A solution is a product or service that solves a problem. A platform is a product or service that can be used to solve many different problems. So, it seems obvious that platforms should be priced higher than solutions. However, that’s rarely the case.
When pricing a solution, it’s straightforward (not necessarily easy) to articulate and quantify the value of solving the problem. Of course, you don’t capture all of this value with your price, but this value drives your buyer’s purchase decisions and hence your pricing decisions.
Because platforms solve so many problems, it’s hard to choose one to articulate the value of. If you choose the one problem with the highest value when solved, and price accordingly, then you miss the entire market of buyers whose problems you can solve, but they aren’t as valuable.
If you price for the lowest value solutions, you leave a ton of money on the table from all of the people getting massive amounts of value. Most platform companies tend to start with cost-plus pricing, and as they grow, they use market research techniques estimating demand curves to justify increasing their prices. This is always sub-optimal.
I usually coach my platform clients to continue what they are doing, and then identify one extremely valuable problem they solve, and then create a solution targeted specifically at that problem. They can then market it to people who have that problem, and sell it at a higher price than they sell their platform.
Zoom is a platform. You can do so many different things on it. You can talk to your family. Or, you could sell and close a multi-million dollar piece of business. Zoom can’t tell the difference, so they can’t charge different prices based on how you use it. However, Zoom has also created solutions. For example, they have a solution for healthcare professionals to consult with patients over Zoom. Of course, this needs to follow strict confidentiality requirements. And as you might guess, they can charge more for this solution.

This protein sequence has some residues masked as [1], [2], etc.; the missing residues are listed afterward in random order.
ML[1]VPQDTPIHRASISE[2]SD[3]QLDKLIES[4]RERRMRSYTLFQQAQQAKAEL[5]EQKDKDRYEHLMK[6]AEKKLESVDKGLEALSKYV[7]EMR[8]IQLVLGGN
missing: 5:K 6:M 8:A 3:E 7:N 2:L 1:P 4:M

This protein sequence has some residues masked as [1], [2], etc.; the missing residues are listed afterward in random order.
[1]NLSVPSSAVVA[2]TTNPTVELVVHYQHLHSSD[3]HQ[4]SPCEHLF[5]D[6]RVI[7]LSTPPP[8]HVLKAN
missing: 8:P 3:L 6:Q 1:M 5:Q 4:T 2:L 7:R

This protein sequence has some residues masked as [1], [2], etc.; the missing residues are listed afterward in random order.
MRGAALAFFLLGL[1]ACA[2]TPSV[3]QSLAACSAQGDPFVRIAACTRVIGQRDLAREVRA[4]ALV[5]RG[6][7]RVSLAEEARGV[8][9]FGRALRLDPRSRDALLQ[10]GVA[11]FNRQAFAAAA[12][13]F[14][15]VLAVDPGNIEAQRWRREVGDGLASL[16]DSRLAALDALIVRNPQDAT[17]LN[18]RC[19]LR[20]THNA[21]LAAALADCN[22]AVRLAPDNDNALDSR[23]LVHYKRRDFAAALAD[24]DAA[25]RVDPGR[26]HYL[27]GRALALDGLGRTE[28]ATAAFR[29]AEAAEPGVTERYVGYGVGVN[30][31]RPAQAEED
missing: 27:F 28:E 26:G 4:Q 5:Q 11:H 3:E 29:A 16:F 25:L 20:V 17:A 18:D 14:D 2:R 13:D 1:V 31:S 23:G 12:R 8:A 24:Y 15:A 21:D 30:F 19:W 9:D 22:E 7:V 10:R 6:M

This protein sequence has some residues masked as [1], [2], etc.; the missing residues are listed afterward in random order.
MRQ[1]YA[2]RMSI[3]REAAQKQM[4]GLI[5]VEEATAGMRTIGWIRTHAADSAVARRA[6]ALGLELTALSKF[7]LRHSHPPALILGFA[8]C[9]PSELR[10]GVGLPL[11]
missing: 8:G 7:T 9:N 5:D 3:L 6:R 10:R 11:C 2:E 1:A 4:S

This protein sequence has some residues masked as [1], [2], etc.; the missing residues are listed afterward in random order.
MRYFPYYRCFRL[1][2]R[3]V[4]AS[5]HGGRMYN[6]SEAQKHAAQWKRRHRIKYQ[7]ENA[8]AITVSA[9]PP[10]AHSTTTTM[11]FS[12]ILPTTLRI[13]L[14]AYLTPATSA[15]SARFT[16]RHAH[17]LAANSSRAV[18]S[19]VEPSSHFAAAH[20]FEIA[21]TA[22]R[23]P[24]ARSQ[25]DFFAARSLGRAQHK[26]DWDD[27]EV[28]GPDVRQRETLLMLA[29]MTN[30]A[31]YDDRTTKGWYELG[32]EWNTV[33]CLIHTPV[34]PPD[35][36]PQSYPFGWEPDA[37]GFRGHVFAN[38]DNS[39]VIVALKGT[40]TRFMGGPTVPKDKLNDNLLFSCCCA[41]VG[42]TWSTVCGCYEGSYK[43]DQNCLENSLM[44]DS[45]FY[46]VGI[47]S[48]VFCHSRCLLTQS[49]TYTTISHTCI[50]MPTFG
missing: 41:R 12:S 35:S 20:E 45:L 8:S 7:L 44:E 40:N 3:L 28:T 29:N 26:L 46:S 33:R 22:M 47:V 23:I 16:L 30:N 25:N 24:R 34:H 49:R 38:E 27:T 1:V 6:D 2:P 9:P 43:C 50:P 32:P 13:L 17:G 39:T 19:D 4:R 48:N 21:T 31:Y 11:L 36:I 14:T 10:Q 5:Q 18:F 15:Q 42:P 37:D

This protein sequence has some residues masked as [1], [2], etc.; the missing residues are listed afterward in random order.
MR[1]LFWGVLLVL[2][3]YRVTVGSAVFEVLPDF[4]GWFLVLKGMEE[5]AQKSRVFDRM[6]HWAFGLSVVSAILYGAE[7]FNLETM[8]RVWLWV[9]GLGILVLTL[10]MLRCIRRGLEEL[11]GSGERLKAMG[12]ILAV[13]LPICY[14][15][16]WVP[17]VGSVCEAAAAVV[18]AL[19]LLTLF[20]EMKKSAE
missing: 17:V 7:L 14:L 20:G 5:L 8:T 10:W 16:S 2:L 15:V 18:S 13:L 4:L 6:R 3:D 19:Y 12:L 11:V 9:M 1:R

Buyers want to buy from someone who understands their problem. They want a solution to their problem. They want to believe when they buy and implement a product, it solves their problem. In other words, they value solutions much more than they value platforms.
Excel and Google Sheets are platforms. You probably use one or both. You can do almost anything with them. In fact, you could set them up to do your finances on them. Or, you could spend hundreds or thousands of dollars on QuickBooks, NetSuites, SAS, etc. Quickbooks is a solution. Excel is a platform. Although Excel can solve accounting problems, QuickBooks was built to do exactly that.
Take a look at your products. Are you selling a solution or a platform? One way to tell is to articulate the main problems that customers are trying to solve when they buy your product. What is the value to them of those solutions? If they widely vary, you probably have a platform and would profit from crafting a solution.
Which are you selling, a platform or a solution? How are you articulating the value?
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